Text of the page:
The Spartans, who enter 2-5 in their past seven, have had only one opening-round exit over the past seven years, but Izzo's teams are generally based on defense and rebounding, and Mississippi State is arguably better in both. The Bulldogs are holding foes to 29.4% from deep this season, third-best in the NCAA field. Big man Tolu Smith is one of two SEC players to average at least 15 points and eight rebounds this season, and he could have his way inside. But I hope for the Izzo magic to show up again. 

3. Texas A&M over Nebraska (-1)

The Trev Alberts Bowl! The former All-American linebacker at Nebraska had been the athletic director there since 2021, but was recently (and shockingly) hired away by Texas A&M for the same gig. Not only does Alberts have to feel a bit uncomfortable watching this matchup, but Nebraska and A&M also are playing in the first round of the women's tournament. The Cornhuskers are the only Power 6 conference school to never win a game in the men's Dance at 0-7. One potential disadvantage for Fred Hoiberg's club was that it played only three neutral-site games all season (2-1 record), tied for the second-fewest among NCAA Tournament teams.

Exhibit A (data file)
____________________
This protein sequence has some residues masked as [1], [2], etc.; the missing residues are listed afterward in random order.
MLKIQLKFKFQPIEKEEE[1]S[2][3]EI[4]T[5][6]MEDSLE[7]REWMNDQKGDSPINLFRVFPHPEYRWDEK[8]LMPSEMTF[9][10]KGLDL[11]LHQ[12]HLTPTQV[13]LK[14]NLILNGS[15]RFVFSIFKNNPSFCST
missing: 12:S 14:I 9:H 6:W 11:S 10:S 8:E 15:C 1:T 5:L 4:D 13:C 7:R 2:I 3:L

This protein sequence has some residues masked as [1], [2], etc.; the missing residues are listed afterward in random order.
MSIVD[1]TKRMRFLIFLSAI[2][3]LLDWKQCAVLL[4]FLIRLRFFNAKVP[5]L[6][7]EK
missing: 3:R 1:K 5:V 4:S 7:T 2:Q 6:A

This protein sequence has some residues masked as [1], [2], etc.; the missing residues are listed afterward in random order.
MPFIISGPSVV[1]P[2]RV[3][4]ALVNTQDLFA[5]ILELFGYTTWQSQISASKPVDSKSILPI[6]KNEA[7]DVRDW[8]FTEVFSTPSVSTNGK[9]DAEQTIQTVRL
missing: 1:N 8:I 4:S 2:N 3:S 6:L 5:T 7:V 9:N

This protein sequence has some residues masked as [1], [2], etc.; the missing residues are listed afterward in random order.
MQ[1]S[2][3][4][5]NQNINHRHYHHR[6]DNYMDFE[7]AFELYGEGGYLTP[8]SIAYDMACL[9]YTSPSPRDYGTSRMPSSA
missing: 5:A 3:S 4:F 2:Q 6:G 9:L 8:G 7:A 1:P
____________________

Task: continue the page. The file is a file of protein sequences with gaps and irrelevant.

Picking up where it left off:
Texas A&M is an incredibly streaky team that finished just 9-9 in the SEC but got hot at the end with five straight wins -- including over Kentucky and Mississippi State -- before running into Florida in the SEC Tournament semifinal. The Aggies are one of four teams in the Dance to to have multiple players (Wade Taylor IV, Tyrece Radford) averaging at least 16 points per game (minimum of 25 games played) and are one of 13 teams with at least seven Quad 1 wins. A&M also leads the nation with a 42% offensive rebound rate. I also happen to believe Texas A&M is the only No. 9 seed with a realistic shot to win in Round 2 vs. a top seed, in this case Houston in the South (presuming the Cougars aren't upset by Longwood in Round 1). 

2. TCU over Utah State (+4)